Talking is usually the best course of action to resolve a situation, but you may have to take additional steps to find a solution to your problem. If the problem is an academic issue, you might want to check with your college's student support center and look for tutoring services; many colleges offer this service free of charge. Contacting student support services can also help you bridge those issues relating to academic subject matter if your professor isn't teaching the material in a way you grasp the concepts. It might be that you need the material presented in a different way. Don't suffer through the situation frustrated, seek help.

Pathology Student Sleeping
Credit: Pink Sherbet Photography on Flickr/CC BY 2.0 with attribution

Contact Administrators

If the issue relates to material not being covered or is about other academic problems, and talking to your instructor does not bring you resolution, you may want to put a call in to speak with the head of the department. Colleges are structured by academic departments and each one is headed (usually) by a senior faculty member. It's a good idea to talk with the chairperson and see if they can adequately address your concerns.

If talking to the departmental head doesn't bring a resolution and the problem is pretty severe, you might want to contact the associate dean/dean who oversees the department. Hopefully, you'll have gotten resolution long before doing this, but know this is a potential avenue. Taking it to this level in an academic facility is extreme and is not the best way to go unless the problem is a serious issue or the situation has worsened and your good academic status is now in jeopardy.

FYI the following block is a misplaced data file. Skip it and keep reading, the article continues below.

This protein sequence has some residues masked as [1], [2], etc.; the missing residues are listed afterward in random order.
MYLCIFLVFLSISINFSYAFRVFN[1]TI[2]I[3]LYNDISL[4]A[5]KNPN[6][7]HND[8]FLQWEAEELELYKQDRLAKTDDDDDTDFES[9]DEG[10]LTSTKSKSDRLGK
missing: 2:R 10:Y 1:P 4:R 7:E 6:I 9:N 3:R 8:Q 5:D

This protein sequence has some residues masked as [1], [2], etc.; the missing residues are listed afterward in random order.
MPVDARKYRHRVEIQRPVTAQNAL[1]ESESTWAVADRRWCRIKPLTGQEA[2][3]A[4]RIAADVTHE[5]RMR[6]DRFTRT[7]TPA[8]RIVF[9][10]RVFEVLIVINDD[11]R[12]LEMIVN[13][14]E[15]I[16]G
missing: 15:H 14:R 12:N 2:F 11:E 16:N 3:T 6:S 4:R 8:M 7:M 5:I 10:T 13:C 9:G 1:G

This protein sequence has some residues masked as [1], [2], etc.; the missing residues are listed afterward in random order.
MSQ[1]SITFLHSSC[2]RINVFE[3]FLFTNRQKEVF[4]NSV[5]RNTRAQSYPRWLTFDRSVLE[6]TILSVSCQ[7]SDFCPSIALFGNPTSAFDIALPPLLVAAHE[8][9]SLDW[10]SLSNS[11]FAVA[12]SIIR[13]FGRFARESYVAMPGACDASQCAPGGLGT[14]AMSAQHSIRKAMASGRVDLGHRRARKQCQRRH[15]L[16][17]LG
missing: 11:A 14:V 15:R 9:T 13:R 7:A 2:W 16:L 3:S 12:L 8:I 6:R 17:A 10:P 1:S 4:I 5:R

Be Proactive

You can ignore the situation, but this is likely to escalate the problem. The majority of the time issues between faculty and students can be resolved by a conversation, but if not, taking the discussion to a higher level may help. What is most important is to approach the situation with a professional and proactive attitude. Getting nasty or reacting with anger will not bring resolution, but assertively pursuing resolution to your problem can.

Whether you deal with it on the professor, department head, dean or higher level, make sure you carry yourself with a high degree of professionalism and choose your words carefully. If you send emails, be sure these write your messages using tact. 

Computer keyboardCredit: (Public Domain)

There is one other thing you can do if you feel the situation spiraled out of control and took away from valuable learning time. If your professor did not address it or did not help to your satisfaction, document it. Towards the end of a semester many colleges will usually distribute student surveys either in class or through a survey site (I used to distribute these in a former life and would always encourage students to fill them out regardless of the type of feedback they had). Be sure to take the opportunity and fill the questionnaire out - and do it thoroughly. If there is room for additional comments, in the case of an unhelpful professor, you'll want to fill that section out too.

These surveys are routed to the department head and/or the dean and, depending on the school, may ultimately make it back to your professor. Make yourself heard! These surveys are anonymous unless you want to sign your name. Again, be professional and constructive in your comments. If enough comments come back to the college where there seems to be a pattern with a specific faculty member, you'll be doing future students an important service.